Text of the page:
Synopsis: Cleopatra Selene is the only daughter of the brilliant Queen Cleopatra of Egypt and General Marcus Antonius of Rome. She's grown up with jewels on her arms, servants at her feet, and all the pleasures of a palace at her command, and she wants only to follow in her mother's footsteps and become a great and powerful queen. Then the Roman ruler Octavianus, who has always wanted Egypt's wealth, launches a war that destroys all Selene has ever known. Taken to live in Octavianus's palace in Rome, she vows to defeat him and reclaim her kingdom at all costs. Yet even as she gathers support for her return, Selene finds herself torn between two young men and two different paths to power.
Review: A beautifully-written tale, Cleopatra's Moon seemed to promise a stirring historical adventure of intrigue, power struggles, and murders in the night. And it had all of that - and more. It is the "more" part which bothered me. Looking on the surface, this book was good. Cleopatra Selene, though inept at practically all that she attempted, was not the worst heroine to have, and her brother Ptolemy absolutely adorable. The descriptions of Alexandria were rich and vivid - so much so that the Reader could almost feel the warm, spiced wind and the blessed cool of palm trees.
But then you look deeper - or, rather, you read further into the book. While the Author did a splendid job with research, there is a rather unnecessary scene that seems to only serve the purpose of painting the Jews as, well, idiots who cannot even explain the depth of their beliefs (which is just ridiculous). They do not think like the Jews of the Ancient world, but like modern-day Evangelicals. It's painfully obvious that the Author spent more time looking up the Egyptian religion than Jewish beliefs, and I have to wonder why she even bothered putting the scene in at all.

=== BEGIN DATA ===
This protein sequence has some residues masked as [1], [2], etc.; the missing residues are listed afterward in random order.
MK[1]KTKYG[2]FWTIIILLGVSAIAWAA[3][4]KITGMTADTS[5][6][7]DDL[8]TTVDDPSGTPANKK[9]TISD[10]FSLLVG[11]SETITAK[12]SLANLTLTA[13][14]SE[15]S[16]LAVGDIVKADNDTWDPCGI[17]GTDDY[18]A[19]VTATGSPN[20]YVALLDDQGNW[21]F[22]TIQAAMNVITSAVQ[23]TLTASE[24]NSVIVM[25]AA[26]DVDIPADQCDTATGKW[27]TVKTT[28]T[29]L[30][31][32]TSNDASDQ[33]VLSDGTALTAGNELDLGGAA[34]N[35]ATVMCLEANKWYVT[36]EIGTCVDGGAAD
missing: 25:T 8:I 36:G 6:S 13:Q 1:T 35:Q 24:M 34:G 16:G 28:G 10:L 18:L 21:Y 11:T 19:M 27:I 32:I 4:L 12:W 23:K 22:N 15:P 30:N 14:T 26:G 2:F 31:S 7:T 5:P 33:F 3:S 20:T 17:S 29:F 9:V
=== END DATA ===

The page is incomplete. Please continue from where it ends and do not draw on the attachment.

Finally, there is the fact that the Author actually portrays the Romans too accurately. Yes, I am really voicing this as a complaint, and here is why: as I said, she portrays the Romans for what they were - a disgusting, perverted culture, whose economy was based solely on conquest. She also does a fairly good job of portraying the Egyptians the same way, but still manages to glorify them by picturing Cleopatra, Marc Antony, and Julius Caesar as being "not that bad of people." Where she got that Julius Caesar was kind and merciful to his enemies, I will never know, because any small reading of historical accounts written by Ancient historians will reveal that Julius Caesar was one of the most disgusting individuals that ever lived.
Putting that "minor" flaw aside, let us return to her portrayal of the Romans. This is where the sexual content comes into play. I will say this: the Author never becomes explicit, but she doesn't soften it either. Twice Cleopatra Selene is almost raped, there are numerous references to whores, men liking young boys (or other men), too-close-to-explicit-for-comfort groping and kissing scenes (again, no one wants to read descriptions of French kissing), and then finally, we do have a bedroom scene which I did not fully read, but it looked close enough to explicit to be absolutely inappropriate (ch. 44, pg. 315-316). But surely this is nothing to be irritated over, because it's an "interrupted bedroom scene," so that makes it okay (I am being sarcastic, by the way).
I realize that it is very hard to write a historical story containing Romans without mentioning their pervertedness, but it can be done tastefully, and even ignored to an extent. Rosemary Sutcliff managed to write tons of Roman-based books and never once found it necessary to delve as deeply into their disgusting habits as Vicky Shecter did.
In the end, we are left with a story that could have been excellent - well worth spending $18.00 on, in fact. But it's so populated with sexuality and immoral behavior (which, by the way, isn't necessarily painted as a bad thing; when Cleopatra Selene thinks her twin brother has a male lover, she thinks it's cute) that it makes it uncomfortable and practically impossible to read. I wish I had better things to say, but that is how it is.
Overall Rating: N